When either Einstein’s factor or Lorentz’s factor for time is plotted on a graph, it results in an entirely different curve of magnitudes for “Time Dilation” (Figure 16.2B), than the curve of magnitudes for “Length Contraction (Figures 16.2A and 28.15). The two sets of magnitudes are not at all correlated, reciprocal, equivalent, or symmetrical (Resnick’s somewhat similar illustrations, Ibid, p. 65). How can the Length Contraction of a body at velocity v be so different than the Time Dilation on the same body at the same relative velocity v? Again, this dramatic inconsistency is a major internal contradiction for Einstein’s Special Theory (Memo 28.14).
It is obvious that all of the above contrived attempts by Einstein (using both logic and mathematics) to make the duration of time appear to vary on different reference frames depending upon their relative velocity was nothing more than an artificial attempt to justify his impossible second postulate for the absolutely constant velocity of light at c relative to any body in the Cosmos moving linearly at any velocity, all at the same instant. In other words, to justify his confusion and false premise about Maxwell’s law for the transmission velocity of light at c in a vacuum, which we described in the Preamble.
In this regard, recall that in early 1917, Einstein wrote the following:
“The law of light propagation is the same, whether the sun or the projected body is chosen as the body of reference. The same ray of light travels at 300,000 kilometers per second relative to the sun and also relative to the body projected at 1,000 kilometers per second. If this appears impossible, the reason is that the hypothesis of the absolute character of time is false. One second of time as judged from the sun is not equal to one second of time as seen from the projected body…It turns out that one can define time relative to this body of reference such that the law of the propagation of light is obeyed relative to it” (Einstein, early 1917, The Principle Ideas of the Theory of Relativity [Collected Papers of Albert Einstein, Vol. 7, pp. 4 – 5, Princeton University Press, New Jersey]).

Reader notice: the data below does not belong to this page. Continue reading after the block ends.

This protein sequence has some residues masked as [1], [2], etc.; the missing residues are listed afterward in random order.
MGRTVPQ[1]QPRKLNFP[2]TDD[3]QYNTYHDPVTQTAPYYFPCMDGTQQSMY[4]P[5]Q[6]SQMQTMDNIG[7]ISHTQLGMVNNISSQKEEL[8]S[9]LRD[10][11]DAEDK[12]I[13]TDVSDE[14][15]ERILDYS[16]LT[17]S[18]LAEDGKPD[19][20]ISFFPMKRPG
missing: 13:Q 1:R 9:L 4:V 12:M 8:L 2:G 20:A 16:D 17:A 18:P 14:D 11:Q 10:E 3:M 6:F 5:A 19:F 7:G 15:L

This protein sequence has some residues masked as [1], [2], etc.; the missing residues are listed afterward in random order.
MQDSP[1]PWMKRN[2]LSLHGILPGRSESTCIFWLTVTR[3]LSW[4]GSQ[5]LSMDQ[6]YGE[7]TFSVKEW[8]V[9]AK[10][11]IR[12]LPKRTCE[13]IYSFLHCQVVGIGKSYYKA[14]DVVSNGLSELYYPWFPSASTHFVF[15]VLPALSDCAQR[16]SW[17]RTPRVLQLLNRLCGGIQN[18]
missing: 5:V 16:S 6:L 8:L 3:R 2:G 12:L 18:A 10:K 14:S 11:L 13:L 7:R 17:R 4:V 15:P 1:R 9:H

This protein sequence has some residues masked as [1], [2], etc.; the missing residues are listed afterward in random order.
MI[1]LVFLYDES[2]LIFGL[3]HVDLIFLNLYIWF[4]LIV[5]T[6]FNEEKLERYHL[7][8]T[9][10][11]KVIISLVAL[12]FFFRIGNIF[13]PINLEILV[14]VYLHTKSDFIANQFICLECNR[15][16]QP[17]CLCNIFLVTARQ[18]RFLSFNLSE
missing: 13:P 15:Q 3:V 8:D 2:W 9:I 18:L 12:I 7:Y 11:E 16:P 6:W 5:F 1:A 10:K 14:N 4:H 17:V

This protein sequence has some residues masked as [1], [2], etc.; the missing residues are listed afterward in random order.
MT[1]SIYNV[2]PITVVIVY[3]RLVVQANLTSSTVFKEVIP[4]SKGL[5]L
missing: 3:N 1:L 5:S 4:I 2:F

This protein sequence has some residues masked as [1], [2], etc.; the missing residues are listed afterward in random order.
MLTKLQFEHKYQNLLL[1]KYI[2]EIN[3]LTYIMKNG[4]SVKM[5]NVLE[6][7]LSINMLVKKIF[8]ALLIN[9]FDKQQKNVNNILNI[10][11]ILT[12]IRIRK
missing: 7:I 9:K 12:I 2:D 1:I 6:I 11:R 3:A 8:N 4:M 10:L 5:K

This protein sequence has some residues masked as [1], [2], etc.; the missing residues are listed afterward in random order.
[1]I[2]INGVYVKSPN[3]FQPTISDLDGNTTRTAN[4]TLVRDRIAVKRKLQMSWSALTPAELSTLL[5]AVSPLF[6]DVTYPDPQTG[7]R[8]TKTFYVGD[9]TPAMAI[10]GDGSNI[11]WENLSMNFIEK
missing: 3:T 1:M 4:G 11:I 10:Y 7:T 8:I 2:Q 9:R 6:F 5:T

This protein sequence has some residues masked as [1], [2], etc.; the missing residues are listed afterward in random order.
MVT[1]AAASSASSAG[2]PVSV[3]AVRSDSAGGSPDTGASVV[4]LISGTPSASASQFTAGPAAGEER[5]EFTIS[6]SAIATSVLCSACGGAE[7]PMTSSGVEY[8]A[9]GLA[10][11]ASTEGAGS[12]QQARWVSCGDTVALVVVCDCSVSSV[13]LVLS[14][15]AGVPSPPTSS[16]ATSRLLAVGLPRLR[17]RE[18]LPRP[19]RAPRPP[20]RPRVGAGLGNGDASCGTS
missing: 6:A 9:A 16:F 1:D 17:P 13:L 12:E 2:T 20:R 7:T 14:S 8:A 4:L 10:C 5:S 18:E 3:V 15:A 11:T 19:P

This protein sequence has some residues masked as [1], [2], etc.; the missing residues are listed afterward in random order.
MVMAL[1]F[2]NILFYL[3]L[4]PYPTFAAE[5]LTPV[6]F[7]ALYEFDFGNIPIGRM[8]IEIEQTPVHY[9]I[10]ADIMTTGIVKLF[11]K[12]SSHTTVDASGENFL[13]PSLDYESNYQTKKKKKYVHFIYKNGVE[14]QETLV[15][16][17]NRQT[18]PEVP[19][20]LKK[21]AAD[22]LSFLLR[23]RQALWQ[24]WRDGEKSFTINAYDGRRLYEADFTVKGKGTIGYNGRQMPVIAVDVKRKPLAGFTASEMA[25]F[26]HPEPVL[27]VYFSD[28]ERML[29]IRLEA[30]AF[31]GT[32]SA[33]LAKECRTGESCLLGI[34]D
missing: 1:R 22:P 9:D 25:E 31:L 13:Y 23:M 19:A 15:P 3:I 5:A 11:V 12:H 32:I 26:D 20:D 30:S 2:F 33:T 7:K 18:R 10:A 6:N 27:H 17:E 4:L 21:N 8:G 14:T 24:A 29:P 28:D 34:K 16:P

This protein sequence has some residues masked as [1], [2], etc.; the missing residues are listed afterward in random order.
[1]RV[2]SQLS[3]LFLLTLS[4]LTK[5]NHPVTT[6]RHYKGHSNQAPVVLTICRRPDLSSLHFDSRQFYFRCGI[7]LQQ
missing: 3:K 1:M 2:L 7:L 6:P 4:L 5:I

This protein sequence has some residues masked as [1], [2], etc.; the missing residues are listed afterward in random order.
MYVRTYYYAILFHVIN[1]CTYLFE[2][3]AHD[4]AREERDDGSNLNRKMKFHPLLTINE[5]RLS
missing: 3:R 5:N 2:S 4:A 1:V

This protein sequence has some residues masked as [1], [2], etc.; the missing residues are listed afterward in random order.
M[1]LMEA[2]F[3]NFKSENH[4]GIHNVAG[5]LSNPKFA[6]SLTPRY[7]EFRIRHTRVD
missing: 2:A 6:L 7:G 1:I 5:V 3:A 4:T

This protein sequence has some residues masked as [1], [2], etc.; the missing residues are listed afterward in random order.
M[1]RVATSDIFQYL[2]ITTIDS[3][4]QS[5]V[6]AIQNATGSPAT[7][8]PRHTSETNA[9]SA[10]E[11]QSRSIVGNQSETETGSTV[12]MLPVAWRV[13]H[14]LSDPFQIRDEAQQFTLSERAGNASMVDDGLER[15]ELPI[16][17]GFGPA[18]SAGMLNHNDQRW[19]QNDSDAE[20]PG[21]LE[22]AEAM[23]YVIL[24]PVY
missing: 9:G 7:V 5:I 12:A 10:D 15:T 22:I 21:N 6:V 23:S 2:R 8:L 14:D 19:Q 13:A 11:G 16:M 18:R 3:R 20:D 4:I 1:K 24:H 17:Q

Thus, Einstein’s concepts of the Relativity of Simultaneity and Time Dilation were nothing more than his ad hoc attempts to redefine time relative to a body of reference such that his impossible law of the propagation of light is obeyed relative to it. Please re-read the Preamble at this juncture for a complete understanding of what was really going on.
F. Einstein’s Clock or Twin Paradox
After Einstein described his concept of Time Dilation, he claimed that it resulted in a “peculiar consequence,” which has since been referred to as the “Clock Paradox.”
“If at the points A and B of K there are stationary clocks which, viewed in the stationary system, are synchronous; and if the clock at A is moved with the velocity v along the line AB to B, then on its arrival at B the two clocks no longer synchronize, but the clock moved from A to B lags behind the other which has remained at B by ½tv2/c2…” (Einstein, 1905d [Dover, 1952, p. 49]).